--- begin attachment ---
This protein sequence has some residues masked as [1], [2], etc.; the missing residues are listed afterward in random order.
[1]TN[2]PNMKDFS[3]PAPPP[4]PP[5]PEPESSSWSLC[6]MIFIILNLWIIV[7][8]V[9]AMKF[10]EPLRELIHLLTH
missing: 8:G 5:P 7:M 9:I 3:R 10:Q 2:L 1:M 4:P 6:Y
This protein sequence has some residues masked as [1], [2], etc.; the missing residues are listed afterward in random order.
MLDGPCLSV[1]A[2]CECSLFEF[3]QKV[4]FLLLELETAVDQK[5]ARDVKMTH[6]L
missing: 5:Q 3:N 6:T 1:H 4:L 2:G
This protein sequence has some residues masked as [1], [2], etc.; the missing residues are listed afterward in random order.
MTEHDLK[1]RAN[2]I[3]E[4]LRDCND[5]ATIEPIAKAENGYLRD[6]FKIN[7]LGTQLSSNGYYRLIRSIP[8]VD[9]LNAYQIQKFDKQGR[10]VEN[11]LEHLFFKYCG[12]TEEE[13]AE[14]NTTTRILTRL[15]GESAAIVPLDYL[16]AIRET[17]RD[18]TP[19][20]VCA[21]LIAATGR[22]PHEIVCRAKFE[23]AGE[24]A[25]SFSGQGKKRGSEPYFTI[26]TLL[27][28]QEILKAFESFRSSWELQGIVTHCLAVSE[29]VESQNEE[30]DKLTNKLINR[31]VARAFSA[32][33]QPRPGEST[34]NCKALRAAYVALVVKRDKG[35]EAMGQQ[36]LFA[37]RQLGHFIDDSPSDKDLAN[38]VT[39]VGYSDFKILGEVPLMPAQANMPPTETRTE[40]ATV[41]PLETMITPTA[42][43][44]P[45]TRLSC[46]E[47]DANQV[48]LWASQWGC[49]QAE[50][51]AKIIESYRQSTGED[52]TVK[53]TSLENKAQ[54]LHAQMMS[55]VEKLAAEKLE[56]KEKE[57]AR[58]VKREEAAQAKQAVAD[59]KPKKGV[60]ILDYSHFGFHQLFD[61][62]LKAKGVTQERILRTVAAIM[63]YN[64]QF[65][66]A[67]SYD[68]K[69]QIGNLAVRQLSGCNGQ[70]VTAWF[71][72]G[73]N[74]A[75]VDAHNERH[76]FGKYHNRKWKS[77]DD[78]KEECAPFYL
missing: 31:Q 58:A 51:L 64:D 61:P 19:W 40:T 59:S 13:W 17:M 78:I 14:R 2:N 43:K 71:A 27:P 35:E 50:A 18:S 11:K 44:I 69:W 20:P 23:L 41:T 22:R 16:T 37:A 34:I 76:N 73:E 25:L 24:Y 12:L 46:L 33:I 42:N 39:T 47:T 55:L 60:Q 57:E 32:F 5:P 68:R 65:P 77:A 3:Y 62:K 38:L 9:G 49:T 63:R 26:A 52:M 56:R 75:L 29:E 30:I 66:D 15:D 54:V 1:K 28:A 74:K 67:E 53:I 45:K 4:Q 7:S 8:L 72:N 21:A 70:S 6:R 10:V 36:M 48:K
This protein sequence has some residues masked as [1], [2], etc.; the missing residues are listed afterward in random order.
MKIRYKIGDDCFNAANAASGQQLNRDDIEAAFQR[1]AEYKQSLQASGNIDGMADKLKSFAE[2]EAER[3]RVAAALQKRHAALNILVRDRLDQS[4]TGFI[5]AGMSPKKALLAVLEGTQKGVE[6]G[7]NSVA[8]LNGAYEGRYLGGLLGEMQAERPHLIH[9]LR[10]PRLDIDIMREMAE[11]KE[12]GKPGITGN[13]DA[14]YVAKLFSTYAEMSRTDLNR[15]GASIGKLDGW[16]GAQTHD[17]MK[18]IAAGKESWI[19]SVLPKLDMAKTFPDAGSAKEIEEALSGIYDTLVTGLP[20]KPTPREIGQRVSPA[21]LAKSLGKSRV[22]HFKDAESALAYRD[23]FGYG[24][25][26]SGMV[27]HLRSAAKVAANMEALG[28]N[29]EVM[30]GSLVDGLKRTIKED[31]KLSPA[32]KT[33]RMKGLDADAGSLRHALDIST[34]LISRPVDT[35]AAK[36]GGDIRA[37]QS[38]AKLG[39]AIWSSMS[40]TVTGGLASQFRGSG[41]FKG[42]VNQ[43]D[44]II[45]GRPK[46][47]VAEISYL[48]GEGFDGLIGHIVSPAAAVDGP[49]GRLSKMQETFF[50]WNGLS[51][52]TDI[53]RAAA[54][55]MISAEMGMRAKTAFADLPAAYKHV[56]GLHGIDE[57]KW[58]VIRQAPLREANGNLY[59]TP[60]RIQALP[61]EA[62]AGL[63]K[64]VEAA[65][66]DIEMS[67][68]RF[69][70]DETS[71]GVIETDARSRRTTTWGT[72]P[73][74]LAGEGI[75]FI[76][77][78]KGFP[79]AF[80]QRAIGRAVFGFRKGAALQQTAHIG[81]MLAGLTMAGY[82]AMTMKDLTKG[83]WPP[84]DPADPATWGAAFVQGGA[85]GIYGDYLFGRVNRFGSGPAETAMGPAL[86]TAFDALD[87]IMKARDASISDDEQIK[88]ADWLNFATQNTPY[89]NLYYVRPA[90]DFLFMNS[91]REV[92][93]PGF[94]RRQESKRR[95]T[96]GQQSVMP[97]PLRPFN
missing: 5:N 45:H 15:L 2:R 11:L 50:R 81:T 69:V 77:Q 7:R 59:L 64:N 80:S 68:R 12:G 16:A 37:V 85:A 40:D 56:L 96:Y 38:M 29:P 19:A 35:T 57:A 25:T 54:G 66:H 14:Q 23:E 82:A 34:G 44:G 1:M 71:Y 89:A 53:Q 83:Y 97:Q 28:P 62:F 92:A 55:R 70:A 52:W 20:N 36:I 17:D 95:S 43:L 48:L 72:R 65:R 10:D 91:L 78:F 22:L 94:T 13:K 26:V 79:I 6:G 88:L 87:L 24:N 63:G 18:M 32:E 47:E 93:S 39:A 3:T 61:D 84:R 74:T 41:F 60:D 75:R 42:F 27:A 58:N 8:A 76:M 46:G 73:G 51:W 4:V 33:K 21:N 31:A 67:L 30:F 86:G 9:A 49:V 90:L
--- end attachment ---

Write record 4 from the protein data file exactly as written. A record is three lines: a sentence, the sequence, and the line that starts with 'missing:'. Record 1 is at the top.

This protein sequence has some residues masked as [1], [2], etc.; the missing residues are listed afterward in random order.
MKIRYKIGDDCFNAANAASGQQLNRDDIEAAFQR[1]AEYKQSLQASGNIDGMADKLKSFAE[2]EAER[3]RVAAALQKRHAALNILVRDRLDQS[4]TGFI[5]AGMSPKKALLAVLEGTQKGVE[6]G[7]NSVA[8]LNGAYEGRYLGGLLGEMQAERPHLIH[9]LR[10]PRLDIDIMREMAE[11]KE[12]GKPGITGN[13]DA[14]YVAKLFSTYAEMSRTDLNR[15]GASIGKLDGW[16]GAQTHD[17]MK[18]IAAGKESWI[19]SVLPKLDMAKTFPDAGSAKEIEEALSGIYDTLVTGLP[20]KPTPREIGQRVSPA[21]LAKSLGKSRV[22]HFKDAESALAYRD[23]FGYG[24][25][26]SGMV[27]HLRSAAKVAANMEALG[28]N[29]EVM[30]GSLVDGLKRTIKED[31]KLSPA[32]KT[33]RMKGLDADAGSLRHALDIST[34]LISRPVDT[35]AAK[36]GGDIRA[37]QS[38]AKLG[39]AIWSSMS[40]TVTGGLASQFRGSG[41]FKG[42]VNQ[43]D[44]II[45]GRPK[46][47]VAEISYL[48]GEGFDGLIGHIVSPAAAVDGP[49]GRLSKMQETFF[50]WNGLS[51][52]TDI[53]RAAA[54][55]MISAEMGMRAKTAFADLPAAYKHV[56]GLHGIDE[57]KW[58]VIRQAPLREANGNLY[59]TP[60]RIQALP[61]EA[62]AGL[63]K[64]VEAA[65][66]DIEMS[67][68]RF[69][70]DETS[71]GVIETDARSRRTTTWGT[72]P[73][74]LAGEGI[75]FI[76][77][78]KGFP[79]AF[80]QRAIGRAVFGFRKGAALQQTAHIG[81]MLAGLTMAGY[82]AMTMKDLTKG[83]WPP[84]DPADPATWGAAFVQGGA[85]GIYGDYLFGRVNRFGSGPAETAMGPAL[86]TAFDALD[87]IMKARDASISDDEQIK[88]ADWLNFATQNTPY[89]NLYYVRPA[90]DFLFMNS[91]REV[92][93]PGF[94]RRQESKRR[95]T[96]GQQSVMP[97]PLRPFN
missing: 5:N 45:H 15:L 2:R 11:L 50:R 81:T 69:V 77:Q 7:R 59:L 64:N 80:S 68:R 12:G 16:A 37:V 85:A 40:D 56:L 96:Y 38:M 29:P 19:A 35:T 57:A 25:T 54:G 66:H 14:Q 23:E 82:A 34:G 44:G 1:M 71:Y 89:A 53:Q 83:Y 97:Q 28:P 62:F 92:A 55:R 70:A 52:W 20:N 36:I 17:D 95:S 43:L 48:L 72:R 65:R 10:D 91:L 78:F 22:L 94:T 13:K 26:V 79:I 6:G 88:L 87:L 24:N 63:G 18:M 32:E 47:E 93:S 39:A 3:T 61:D 84:R 74:T 41:F 60:D 75:R 42:F 27:A 58:N 8:A 76:M 46:G 73:G 51:W 4:V 33:K 21:N 31:A 67:L 30:F 86:G 9:A 49:V 90:L